• Employment of procurement clerks is projected to decline 8 percent. The need for procurement clerks may be limited because of the increasing use of the Internet to place orders, a situation which means that fewer procurement clerks will be required to handle the same number of orders.
  • Employment of new accounts clerks is projected to decline 8 percent. There is less of a need for these workers because many customers can now open accounts online.

Financial Clerks Job Prospects

Job prospects for financial clerks are likely to be favorable, because many workers are expected to leave this occupation. Employers will need to hire new workers to replace those leaving the occupation.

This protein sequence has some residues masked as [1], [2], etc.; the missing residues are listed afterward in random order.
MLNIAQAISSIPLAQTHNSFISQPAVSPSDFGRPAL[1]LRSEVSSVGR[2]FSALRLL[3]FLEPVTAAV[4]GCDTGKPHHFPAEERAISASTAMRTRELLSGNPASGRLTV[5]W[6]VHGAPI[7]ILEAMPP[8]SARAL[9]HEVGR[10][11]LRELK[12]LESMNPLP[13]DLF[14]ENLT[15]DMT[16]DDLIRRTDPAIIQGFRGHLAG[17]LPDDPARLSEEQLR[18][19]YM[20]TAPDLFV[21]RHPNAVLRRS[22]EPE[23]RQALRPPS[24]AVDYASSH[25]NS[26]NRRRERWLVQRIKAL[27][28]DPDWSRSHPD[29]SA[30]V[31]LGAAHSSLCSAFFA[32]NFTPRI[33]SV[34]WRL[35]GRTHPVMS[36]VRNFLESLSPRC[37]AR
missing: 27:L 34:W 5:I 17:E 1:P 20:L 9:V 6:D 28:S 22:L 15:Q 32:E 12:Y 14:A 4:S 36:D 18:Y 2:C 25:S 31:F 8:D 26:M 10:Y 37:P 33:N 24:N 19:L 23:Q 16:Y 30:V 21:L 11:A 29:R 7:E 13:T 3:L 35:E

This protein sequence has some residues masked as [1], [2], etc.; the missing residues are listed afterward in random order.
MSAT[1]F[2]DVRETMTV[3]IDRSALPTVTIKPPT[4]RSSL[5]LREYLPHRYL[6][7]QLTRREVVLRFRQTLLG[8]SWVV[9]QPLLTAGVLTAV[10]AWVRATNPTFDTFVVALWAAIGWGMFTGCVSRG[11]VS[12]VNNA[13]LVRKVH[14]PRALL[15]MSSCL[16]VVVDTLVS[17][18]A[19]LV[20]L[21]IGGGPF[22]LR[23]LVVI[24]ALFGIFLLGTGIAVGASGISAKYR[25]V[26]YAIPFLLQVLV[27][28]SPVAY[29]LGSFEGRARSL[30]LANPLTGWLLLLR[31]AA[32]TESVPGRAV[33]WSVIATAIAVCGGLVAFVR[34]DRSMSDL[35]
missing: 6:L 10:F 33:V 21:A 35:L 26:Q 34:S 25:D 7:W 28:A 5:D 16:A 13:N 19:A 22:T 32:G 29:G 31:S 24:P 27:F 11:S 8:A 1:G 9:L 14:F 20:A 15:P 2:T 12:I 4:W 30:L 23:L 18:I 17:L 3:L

Employment projections data for Financial Clerks, 2014-24
Occupational Title Employment, 2014 Projected Employment, 2024 Change, 2014-24
Percent Numeric
Financial clerks 1,426,500 1,515,900 6 89,300
  Billing and posting clerks 514,600 581,100 13 66,500
  Gaming cage workers 11,300 11,900 5 600
  Payroll and timekeeping clerks 172,800 166,900 -3 -5,900
  Procurement clerks 72,300 66,300 -8 -6,000
  Brokerage clerks 57,200 62,400 9 5,200
  Credit authorizers, checkers, and clerks 46,100 43,300 -6 -2,800
  Loan interviewers and clerks 213,800 232,300 9 18,500
  New accounts clerks 52,900 48,600 -8 -4,300
  Insurance claims and policy processing clerks 285,400 303,100 6 17,700

*Some content used by permission of the Bureau of Labor Statistics, U.S. Department of Labor.

Explore more careers: View all Careers or Browse Careers by Category

Search for jobs: